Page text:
Graham Wood popped in to Architecture ZA 2018 to listen in on architects’ conversations about the African city of the future
Perhaps the most remarkable thing about last month’s big architecture conference in Pretoria, Architecture ZA 2018 (AZA18), was that hardly anyone spoke about buildings. At least not in the ordinary, traditional sense of a building as a "thing". The talk was all about the spaces between them, and what happens there. As architect and urban designer Gerrit Jordaan put it in one talk on the day I attended: "The outside of the building is the inside of the city." And everyone, it seems, is preoccupied with the inside of the city.
The conference’s emphasis on cities is, of course, a response to the rapid urbanisation taking place around the world, and particularly in Africa. It’s undoubtedly an urgent urban moment, placing some very real pressures on cities.
But at the same time, there’s a sense of excitement among architects and urban planners that the global city of the future is an African city, in the same way, perhaps, that the American city was definitive of the 20th century, and Asian cities are now. As we witness the rapid transformation of one-time colonial cities into a new kind of African city, there is also a sense that something new might happen — or needs to happen — in the world between buildings.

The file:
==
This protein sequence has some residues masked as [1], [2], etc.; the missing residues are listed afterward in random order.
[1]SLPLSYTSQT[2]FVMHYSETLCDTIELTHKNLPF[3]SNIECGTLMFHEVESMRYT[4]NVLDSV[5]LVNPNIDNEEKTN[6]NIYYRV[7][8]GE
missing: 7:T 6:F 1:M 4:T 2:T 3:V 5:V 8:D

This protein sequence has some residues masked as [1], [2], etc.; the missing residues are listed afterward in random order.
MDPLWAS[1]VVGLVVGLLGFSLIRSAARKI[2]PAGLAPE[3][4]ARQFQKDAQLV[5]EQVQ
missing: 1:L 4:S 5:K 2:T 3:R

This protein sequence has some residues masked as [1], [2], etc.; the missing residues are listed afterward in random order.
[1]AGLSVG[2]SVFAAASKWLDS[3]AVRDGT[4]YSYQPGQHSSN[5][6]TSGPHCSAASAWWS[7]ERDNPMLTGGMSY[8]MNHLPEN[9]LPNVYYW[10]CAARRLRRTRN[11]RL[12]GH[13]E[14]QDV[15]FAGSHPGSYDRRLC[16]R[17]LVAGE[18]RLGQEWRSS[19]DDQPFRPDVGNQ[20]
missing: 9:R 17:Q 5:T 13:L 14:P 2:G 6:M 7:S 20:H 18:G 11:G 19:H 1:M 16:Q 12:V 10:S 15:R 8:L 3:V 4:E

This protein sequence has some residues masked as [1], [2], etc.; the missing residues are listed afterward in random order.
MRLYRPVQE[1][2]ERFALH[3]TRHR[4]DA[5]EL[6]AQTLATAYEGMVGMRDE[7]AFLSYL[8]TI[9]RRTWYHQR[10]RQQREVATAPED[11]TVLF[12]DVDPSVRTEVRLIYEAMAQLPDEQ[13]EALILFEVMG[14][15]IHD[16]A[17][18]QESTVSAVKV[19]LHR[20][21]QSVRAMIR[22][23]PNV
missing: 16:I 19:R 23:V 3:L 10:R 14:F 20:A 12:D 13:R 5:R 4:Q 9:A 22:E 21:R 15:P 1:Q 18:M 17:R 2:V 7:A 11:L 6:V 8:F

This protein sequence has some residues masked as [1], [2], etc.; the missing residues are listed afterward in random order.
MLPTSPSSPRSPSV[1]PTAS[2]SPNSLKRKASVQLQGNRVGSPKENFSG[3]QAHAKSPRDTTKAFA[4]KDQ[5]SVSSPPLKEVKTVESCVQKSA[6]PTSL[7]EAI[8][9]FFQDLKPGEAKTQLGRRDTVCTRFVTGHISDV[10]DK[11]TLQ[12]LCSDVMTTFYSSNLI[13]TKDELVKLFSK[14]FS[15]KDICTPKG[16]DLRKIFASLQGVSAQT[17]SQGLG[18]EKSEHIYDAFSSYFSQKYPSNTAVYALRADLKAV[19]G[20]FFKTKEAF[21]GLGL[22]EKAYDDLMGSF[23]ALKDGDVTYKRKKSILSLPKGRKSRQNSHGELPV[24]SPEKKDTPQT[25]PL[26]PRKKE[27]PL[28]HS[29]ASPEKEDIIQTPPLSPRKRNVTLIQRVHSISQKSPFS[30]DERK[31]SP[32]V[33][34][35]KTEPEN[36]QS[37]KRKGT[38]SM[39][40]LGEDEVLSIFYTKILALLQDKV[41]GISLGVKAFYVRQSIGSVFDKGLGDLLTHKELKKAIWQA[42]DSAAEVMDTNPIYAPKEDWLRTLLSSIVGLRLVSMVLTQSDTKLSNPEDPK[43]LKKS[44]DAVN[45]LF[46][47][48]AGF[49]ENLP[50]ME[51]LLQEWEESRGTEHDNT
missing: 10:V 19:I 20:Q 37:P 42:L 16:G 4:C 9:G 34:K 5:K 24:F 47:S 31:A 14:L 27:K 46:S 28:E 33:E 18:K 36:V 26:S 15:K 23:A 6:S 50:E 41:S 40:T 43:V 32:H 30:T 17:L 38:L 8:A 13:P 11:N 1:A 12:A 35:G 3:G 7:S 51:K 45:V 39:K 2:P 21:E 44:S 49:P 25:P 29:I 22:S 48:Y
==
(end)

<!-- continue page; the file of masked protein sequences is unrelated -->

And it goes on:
One of the most interesting things that came up was that it seems a number of the modernist ideals that shaped the great modern cities of the 20th century have lost their currency. Le Corbusier — probably the most influential architect and urbanist of the past century — had a vision of the city as "towers in a park" (which was more often realised, as Jordaan sardonically dubbed it, as "the tower and the parking lot").
While Le Corbusier’s ideas shaped great cities like New York, they are also held responsible for some of the disasters of urban development in the past century.
In a somewhat surprising turn of events, the city of the future, it seems, would be better off relying on something as old-fashioned and humble as the city street to create the vitality, social cohesion, economic activity and safety necessary to thrive.
The architect’s responsibility, in these instances, is not to create buildings: it is both less and more.
It seemed an important portent when Mumbai-based Indian architect Sameep Padora began discussing his idea of the open city, which involves "enrich[ing] the local through global knowledge networks".
He is not particularly interested in the idea of preserving traditional production purely for its own sake, but rather in appropriating traditional techniques to advance particular skills.
"Adhering to tradition can be a form of colonialism itself," he said.
He sees transformation and modernisation as the only way to keep culture vital.